On Monday, December 27, 2010, Noor Atika Hasanah, a petite 28-year-old secretary in Jakarta, updated her Twitter feed. From her bed at the Jakarta Respiratory Centre clinic, she wrote: “To smoking parents, please do smoke as far as possible from your children … so that they won’t get lung cancer.”
Atika’s own lung problem had her down again, recalled her brother Faisal Rizal. Her parents had checked her into a clinic. Later, Atika wrote that she was still waiting for a transfer to a bigger hospital.
On Thursday at 5:35am, the move happened and Atika notified her Facebook friends: “Noor just checked in @PROF. DR. SULIANTI SAROSO hospital.” A friend wrote back, “Please don’t stay too long …. Get well soon sis!”
Noor Atika Hasanah passed away later that day.
Five months after Noor Atika Hasanah’s death, Rizal said Atika Hasanah’s passing was “because of God’s will. The cigarette smoke is only the pelengkap penderita.” He used a Bahasa Indonesia grammatical term which means “direct object.”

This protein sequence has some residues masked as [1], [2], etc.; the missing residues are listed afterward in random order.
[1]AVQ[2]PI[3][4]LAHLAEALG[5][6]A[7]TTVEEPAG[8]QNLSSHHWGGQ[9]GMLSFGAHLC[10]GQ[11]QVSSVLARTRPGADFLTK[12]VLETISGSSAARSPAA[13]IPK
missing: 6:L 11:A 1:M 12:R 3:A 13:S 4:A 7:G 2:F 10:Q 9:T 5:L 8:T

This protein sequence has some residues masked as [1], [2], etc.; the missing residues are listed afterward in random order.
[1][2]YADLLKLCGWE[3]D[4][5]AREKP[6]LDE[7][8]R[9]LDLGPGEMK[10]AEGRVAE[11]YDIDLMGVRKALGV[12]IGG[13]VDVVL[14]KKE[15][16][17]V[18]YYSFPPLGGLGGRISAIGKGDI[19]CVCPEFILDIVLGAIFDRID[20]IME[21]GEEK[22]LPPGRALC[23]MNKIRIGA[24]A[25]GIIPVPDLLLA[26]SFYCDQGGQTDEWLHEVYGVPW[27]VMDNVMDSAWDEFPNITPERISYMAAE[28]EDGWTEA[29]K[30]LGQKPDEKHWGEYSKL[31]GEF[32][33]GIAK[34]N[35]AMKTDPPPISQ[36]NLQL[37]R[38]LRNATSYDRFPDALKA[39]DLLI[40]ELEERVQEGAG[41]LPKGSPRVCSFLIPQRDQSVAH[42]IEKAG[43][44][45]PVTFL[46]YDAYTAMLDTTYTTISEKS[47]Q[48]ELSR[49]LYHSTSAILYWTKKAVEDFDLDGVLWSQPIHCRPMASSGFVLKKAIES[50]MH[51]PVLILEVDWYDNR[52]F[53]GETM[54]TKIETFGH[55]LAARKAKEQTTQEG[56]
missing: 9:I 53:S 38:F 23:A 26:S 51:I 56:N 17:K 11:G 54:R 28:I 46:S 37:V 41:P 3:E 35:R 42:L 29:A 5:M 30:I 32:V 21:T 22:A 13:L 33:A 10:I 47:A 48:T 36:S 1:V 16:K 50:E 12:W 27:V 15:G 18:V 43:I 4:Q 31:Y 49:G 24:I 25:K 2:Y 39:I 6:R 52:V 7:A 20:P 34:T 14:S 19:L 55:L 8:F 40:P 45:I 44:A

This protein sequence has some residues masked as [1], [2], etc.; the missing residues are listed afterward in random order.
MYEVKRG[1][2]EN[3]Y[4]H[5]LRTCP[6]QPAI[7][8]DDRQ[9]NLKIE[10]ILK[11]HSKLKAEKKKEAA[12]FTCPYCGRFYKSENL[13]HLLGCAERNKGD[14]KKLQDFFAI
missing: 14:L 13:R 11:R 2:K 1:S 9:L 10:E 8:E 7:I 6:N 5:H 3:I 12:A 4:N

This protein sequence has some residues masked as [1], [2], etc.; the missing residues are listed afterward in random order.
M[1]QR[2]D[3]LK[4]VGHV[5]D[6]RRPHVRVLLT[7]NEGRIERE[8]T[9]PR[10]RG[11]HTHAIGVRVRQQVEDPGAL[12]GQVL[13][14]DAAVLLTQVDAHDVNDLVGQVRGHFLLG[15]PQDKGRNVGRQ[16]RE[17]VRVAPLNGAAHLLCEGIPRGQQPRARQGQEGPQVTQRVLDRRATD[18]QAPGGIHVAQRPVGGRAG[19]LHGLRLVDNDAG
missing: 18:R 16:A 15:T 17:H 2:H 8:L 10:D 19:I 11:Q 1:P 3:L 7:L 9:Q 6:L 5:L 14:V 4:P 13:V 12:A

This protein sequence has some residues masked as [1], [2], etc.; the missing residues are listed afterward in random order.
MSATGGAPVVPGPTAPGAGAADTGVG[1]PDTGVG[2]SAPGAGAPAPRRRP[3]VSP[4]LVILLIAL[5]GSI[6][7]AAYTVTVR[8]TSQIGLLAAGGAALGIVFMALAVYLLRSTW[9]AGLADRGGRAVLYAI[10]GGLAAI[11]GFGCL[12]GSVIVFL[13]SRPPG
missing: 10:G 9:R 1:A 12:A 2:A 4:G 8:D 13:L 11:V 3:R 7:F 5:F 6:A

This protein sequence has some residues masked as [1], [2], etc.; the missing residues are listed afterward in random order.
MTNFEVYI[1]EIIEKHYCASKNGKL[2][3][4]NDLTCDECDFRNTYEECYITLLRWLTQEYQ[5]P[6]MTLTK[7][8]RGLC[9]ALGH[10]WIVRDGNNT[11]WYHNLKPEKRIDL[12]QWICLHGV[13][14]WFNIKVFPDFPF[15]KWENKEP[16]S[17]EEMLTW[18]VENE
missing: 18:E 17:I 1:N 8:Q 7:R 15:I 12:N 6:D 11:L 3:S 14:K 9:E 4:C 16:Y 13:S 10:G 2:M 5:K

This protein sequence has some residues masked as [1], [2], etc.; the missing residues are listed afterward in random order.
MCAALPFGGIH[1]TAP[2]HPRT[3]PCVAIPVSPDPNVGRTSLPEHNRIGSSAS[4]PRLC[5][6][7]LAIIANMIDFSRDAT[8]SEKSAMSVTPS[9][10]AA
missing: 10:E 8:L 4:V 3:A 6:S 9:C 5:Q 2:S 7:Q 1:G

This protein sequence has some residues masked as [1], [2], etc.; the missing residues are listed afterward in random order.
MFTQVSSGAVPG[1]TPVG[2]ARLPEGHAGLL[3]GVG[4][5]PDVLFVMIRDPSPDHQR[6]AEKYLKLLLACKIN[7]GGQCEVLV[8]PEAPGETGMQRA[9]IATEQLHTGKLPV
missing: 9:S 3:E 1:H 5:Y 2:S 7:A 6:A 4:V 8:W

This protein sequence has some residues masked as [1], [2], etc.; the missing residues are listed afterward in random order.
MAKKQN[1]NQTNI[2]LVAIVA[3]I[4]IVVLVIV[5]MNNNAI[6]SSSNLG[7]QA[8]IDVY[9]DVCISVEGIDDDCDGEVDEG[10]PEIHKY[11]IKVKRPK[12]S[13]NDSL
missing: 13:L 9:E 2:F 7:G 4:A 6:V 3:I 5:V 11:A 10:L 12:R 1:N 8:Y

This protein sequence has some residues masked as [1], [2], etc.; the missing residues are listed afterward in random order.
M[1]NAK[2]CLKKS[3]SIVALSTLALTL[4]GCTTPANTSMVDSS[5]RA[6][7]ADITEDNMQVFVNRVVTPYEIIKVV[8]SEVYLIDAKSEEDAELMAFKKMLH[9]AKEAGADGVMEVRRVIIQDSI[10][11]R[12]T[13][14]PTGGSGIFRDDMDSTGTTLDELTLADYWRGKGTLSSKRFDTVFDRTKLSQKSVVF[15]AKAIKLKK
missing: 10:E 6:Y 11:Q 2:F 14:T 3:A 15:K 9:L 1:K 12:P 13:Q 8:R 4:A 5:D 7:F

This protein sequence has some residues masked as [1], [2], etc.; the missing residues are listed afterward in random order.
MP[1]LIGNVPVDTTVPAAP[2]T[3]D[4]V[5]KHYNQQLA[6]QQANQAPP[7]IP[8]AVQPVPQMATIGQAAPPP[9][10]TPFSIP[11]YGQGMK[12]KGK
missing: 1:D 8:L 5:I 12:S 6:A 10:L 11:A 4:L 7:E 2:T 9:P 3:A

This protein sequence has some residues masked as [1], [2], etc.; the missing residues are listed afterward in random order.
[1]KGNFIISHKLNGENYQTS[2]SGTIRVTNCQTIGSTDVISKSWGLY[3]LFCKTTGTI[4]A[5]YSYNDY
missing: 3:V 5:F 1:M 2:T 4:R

Atika’s chronicling of her illness offered friends and family an unusual glimpse at the consequences of runaway tobacco consumption in Indonesia, yet her death to tobacco-related disease is not unusual in one of the world’s last holdouts against signing the World Health Organization's treaty to limit the tobacco industry’s influence by restricting tobacco advertising and raising excise taxes.
With a population of around 240 million and weak government regulations, Indonesia is one of Big Tobacco’s smoking giants. As of 2009, 28 percent of Indonesian adults were smokers and more than half of men smoke, according to the World Lung Foundation.
Around 200,000 people die each year in Indonesia because of smoking-related sickness. At least 25,000 of the dead are like Atika — young, female and passive smokers, according to the WHO.